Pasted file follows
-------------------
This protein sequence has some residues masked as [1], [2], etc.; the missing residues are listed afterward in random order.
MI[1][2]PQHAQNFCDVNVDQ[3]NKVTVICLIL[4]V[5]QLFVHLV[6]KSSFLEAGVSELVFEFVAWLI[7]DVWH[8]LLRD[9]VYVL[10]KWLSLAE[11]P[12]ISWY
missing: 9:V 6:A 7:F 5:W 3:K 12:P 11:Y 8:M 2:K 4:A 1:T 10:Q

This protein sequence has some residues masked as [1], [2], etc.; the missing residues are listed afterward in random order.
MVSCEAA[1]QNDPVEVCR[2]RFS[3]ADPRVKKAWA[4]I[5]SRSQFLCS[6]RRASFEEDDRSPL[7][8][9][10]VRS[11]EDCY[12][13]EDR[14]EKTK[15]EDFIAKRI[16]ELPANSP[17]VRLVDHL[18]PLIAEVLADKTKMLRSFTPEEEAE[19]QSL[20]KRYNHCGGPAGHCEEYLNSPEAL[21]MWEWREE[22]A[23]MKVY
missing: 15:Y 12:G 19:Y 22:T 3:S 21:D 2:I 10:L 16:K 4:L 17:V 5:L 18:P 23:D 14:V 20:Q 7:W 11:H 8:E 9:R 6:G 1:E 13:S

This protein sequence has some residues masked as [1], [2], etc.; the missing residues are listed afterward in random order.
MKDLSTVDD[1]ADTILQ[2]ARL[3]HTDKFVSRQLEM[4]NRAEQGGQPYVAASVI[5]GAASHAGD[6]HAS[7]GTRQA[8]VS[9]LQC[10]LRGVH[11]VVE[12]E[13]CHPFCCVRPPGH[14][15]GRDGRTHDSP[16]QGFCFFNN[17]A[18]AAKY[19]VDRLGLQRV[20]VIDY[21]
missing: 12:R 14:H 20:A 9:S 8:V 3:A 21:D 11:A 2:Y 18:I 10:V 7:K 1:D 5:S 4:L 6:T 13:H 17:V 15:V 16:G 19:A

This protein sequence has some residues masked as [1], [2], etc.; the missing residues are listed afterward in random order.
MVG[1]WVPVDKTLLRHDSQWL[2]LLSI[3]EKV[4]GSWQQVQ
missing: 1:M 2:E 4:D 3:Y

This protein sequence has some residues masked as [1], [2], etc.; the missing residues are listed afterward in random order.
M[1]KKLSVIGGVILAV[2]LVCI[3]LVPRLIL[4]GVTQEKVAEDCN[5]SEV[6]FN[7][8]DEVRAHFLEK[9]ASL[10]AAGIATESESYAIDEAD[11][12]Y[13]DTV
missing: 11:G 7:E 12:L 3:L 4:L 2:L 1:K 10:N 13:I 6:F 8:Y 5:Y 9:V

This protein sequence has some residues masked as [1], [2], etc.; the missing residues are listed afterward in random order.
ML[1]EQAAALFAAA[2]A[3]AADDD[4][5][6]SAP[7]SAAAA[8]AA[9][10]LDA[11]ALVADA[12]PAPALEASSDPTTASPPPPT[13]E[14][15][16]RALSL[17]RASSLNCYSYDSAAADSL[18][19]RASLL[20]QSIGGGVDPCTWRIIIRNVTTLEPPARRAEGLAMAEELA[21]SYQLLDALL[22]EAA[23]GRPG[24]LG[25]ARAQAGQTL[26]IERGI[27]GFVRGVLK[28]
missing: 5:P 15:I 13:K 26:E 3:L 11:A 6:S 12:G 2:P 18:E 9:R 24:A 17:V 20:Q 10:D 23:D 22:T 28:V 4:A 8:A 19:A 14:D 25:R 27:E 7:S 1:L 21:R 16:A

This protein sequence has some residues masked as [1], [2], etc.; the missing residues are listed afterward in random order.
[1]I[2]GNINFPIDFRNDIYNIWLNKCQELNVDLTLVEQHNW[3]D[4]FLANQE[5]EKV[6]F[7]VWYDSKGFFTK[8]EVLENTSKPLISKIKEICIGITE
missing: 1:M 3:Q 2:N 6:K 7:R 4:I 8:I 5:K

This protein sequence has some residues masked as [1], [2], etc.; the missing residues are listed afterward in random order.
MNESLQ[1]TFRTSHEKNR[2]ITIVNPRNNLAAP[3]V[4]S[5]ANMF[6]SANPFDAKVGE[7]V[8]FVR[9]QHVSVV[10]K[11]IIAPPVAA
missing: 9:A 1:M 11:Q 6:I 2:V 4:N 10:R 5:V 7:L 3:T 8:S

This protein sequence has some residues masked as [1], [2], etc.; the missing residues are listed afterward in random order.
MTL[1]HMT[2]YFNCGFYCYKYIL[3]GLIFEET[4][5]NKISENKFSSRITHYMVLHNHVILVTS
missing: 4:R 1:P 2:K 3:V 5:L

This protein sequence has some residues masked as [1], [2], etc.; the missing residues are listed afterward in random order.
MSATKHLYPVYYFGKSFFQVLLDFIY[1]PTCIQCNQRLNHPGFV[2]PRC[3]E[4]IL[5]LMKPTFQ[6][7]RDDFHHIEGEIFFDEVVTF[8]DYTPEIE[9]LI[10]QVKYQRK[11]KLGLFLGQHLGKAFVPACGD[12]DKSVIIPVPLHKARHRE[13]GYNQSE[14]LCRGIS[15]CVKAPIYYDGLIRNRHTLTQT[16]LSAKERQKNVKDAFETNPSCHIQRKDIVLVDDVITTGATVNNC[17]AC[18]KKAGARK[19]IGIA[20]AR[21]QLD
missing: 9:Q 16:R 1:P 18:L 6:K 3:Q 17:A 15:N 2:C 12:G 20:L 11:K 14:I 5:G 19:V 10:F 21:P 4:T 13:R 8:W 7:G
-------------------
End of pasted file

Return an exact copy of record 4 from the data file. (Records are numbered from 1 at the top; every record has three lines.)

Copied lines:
This protein sequence has some residues masked as [1], [2], etc.; the missing residues are listed afterward in random order.
MVG[1]WVPVDKTLLRHDSQWL[2]LLSI[3]EKV[4]GSWQQVQ
missing: 1:M 2:E 4:D 3:Y